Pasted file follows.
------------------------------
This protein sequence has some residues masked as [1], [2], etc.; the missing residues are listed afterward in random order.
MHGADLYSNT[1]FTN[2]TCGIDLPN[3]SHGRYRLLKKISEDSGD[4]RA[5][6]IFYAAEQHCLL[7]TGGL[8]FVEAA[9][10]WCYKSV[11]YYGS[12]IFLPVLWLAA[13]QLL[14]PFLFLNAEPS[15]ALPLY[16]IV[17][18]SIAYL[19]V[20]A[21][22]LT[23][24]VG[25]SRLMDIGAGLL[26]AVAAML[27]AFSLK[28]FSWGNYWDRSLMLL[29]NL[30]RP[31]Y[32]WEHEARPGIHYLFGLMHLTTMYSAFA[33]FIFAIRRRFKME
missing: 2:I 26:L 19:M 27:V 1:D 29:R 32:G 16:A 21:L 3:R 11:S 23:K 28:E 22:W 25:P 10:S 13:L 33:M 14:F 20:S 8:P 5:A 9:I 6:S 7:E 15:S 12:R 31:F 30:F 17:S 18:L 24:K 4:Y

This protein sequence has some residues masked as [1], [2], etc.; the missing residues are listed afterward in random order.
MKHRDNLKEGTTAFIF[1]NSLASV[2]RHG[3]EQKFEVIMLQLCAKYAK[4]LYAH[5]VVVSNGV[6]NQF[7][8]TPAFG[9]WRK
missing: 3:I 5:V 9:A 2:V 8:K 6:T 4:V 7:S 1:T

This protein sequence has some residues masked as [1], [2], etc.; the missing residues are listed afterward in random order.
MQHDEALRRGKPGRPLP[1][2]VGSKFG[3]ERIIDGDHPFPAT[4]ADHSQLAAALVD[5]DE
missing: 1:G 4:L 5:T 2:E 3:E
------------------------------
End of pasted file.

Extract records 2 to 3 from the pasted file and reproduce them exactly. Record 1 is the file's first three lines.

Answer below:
This protein sequence has some residues masked as [1], [2], etc.; the missing residues are listed afterward in random order.
MKHRDNLKEGTTAFIF[1]NSLASV[2]RHG[3]EQKFEVIMLQLCAKYAK[4]LYAH[5]VVVSNGV[6]NQF[7][8]TPAFG[9]WRK
missing: 3:I 5:V 9:A 2:V 8:K 6:T 4:V 7:S 1:T

This protein sequence has some residues masked as [1], [2], etc.; the missing residues are listed afterward in random order.
MQHDEALRRGKPGRPLP[1][2]VGSKFG[3]ERIIDGDHPFPAT[4]ADHSQLAAALVD[5]DE
missing: 1:G 4:L 5:T 2:E 3:E